"I want to try different things now. It was plain vanilla, but now I know I really like the kinky f**kery (as they say in fifty shades) and I want to try new things"
"There has been no in depth discussions between us, but because we both read and enjoyed the books our sex life has mirrored some of the scenes and just sort of evolved to a slightly different level."
"My partner was a bit scared at first by my requests, but after we started relaxing, we both enjoyed it. Vanilla will never again be enough."
As for making an already hot sex life hotter, some readers started out pretty adventurous but turned up the dial even further. Here are their responses:
"The book made me feel more powerful in a secure sense of the word. More adventurous too."
"My husband & I had already experimented with things that are safe, and not considered hard core so to speak. But reading the books has peaked my curiosity to try more."
"My husband and I have been together 28 years and were still enjoying an active sex life before 50 Shades of Grey, but the books have certainly spiced it up. By the way, he also read and enjoyed the books."
"Reading the books…just made our already kinky side a little more intense."
And finally when it came to opening up communication, we learned from readers' responses that, whether or not a couple tried any new bedroom moves, a lot achieved greater intimacy because they were now talking about their previously private thoughts and, what they liked (or didn't). Here’s what they had to say on that topic:
"I am more vocal about my needs & desires."
"It enabled me to talk about sex and what I liked"
"The book produced more fun in bed and talking about all that stuff a lot more with my man"
"I am now, more open with fantasies"
"The impact of the book was... mostly more communication and a steamier and more frequent sex life."
"Very informative. Brought out discussion of subject that sometime were difficult to talk about with you sex partner"
"The books made it ok to talk about these things, and really opened up my mind in the bedroom. I realized it doesn't have to be boring, even after 8 years of marriage! Totally turned me on, which my husband loved..."
Bottom line: Anna and Christian have obviously made a lot of beds warmer, more exciting, and - best of all - more intimate.
Into the Grey
Introducing our 50 Shades of Grey Survey
The Normal Bar is a deep dive into what relationships look like now, not just in the United States but across the world. We ‘re far from the only ones interested in what’s going on in marriages and committed relationships, however we live in a media-saturated culture and much of the increase in coverage concerns itself with relationships. Subjects that were formerly taboo are now fair game and insider information about celebrity marriages, reports of spousal misconduct or infidelity, and dating foibles and flaws wash over us in a steady stream.
All of this explosive detail about who did what - and to whom - makes us curious about whether the media’s version of what is “normal” matches reality, and whether our decision making may, in fact, be based on false premises. It’s not just reality shows and movies that explore every aspect of dating, mating, cheating or uncoupling. Bestselling books do too, and none has had greater impact recently than The New York Times bestselling trilogy 50 Shades of Grey by E.L. James. According to CNN, since March 2012 50 Shades of Grey has sold 20 million copies sold in the United States and 31 million worldwide.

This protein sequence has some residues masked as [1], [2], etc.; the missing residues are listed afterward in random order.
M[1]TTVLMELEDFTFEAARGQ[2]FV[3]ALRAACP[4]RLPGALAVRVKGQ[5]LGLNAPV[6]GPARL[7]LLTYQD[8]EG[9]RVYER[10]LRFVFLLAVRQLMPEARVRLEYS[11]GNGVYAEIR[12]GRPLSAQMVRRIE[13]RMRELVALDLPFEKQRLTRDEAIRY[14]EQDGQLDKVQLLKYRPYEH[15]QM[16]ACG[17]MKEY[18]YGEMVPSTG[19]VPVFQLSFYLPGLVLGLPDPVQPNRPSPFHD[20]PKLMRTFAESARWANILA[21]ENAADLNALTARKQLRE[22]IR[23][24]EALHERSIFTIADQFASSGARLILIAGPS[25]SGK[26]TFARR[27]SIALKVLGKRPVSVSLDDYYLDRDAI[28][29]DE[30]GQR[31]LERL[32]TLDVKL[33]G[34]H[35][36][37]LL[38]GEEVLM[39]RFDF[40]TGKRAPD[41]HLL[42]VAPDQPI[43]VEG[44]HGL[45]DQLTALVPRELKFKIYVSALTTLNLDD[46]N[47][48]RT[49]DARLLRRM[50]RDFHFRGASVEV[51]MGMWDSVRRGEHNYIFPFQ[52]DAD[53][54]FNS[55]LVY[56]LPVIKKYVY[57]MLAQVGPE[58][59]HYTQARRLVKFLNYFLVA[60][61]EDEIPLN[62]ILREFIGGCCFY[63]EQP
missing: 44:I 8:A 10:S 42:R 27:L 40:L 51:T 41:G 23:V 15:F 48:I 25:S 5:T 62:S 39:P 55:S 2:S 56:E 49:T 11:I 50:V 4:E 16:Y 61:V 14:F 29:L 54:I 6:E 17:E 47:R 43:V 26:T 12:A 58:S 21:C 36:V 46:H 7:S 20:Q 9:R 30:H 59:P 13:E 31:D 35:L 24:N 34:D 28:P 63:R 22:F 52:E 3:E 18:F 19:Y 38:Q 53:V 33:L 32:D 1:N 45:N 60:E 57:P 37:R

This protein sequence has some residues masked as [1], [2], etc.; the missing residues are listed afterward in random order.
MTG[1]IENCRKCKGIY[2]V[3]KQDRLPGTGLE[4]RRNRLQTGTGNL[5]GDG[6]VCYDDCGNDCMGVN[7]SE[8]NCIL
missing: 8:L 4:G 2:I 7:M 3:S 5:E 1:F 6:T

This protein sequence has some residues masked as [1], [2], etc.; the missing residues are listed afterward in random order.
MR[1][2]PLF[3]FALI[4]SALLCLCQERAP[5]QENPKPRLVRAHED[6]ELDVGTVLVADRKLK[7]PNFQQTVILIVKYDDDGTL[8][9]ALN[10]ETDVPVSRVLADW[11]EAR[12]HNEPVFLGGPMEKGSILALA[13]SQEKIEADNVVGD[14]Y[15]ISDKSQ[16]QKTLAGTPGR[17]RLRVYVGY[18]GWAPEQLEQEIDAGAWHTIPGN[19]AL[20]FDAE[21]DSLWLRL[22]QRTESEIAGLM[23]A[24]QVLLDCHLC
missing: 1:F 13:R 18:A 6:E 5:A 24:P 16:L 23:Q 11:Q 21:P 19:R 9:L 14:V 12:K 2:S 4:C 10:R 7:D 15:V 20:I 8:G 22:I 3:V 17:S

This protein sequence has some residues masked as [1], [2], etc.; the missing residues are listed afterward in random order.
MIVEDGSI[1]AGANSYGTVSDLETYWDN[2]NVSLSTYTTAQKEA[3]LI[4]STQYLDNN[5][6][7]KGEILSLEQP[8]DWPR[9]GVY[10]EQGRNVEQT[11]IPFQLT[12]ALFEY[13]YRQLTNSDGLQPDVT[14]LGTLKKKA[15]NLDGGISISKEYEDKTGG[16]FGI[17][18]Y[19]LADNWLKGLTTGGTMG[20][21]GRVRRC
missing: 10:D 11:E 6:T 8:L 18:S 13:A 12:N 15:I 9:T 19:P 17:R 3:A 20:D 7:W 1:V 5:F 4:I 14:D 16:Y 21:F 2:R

What are people finding between the covers of Fifty Shades? Certainly, this is not your mother’s potboiler! Featured in the book are explicit scenes of bondage and discipline where one partner assumes a dominant role, and the other a submissive one. Readers learn about the relationship between receiving or giving pain and arousal (at least, in the imagination of E.L. James). And all of this is wrapped in a love story between a handsome, ridiculously wealthy, charismatic, mildly sadistic man and a beautiful, smart, sexually naļve - even virginal - young woman who becomes emotionally and sexually fascinated with him, and ultimately transforms his need to control her into love and adoration. Of course. there are other details - but this is the heart of it.
Yes, Fifty Shades is in some ways an old fashioned love story of a woman’s love reforming a sexual scoundrel, but the details are very different from most stories of romance hitting the bestseller list. It seems like every book club in America and abroad is reading and discussing the sexual shenanigans of Christian Grey and Anastasia Steele. So we wondered, Is this changing anything in the bedroom or in women’s and men’s fantasies? Is it opening up new sexual terrain, creating new satisfactions or dissatisfactions, or is it merely a moment in time for a titillating read - and that’s the end of it?
To find out, we offer our own set of questions based on the sexual themes on display in the book. We hope you’ll take a look at them and let us know if you practiced any of these behaviors or contemplated any of these thoughts before you read - or heard about - Fifty Shades. In essence, what we want to know is if the book or its notoriety has changed you in any way.
Thanks for being part of The Normal Bar research!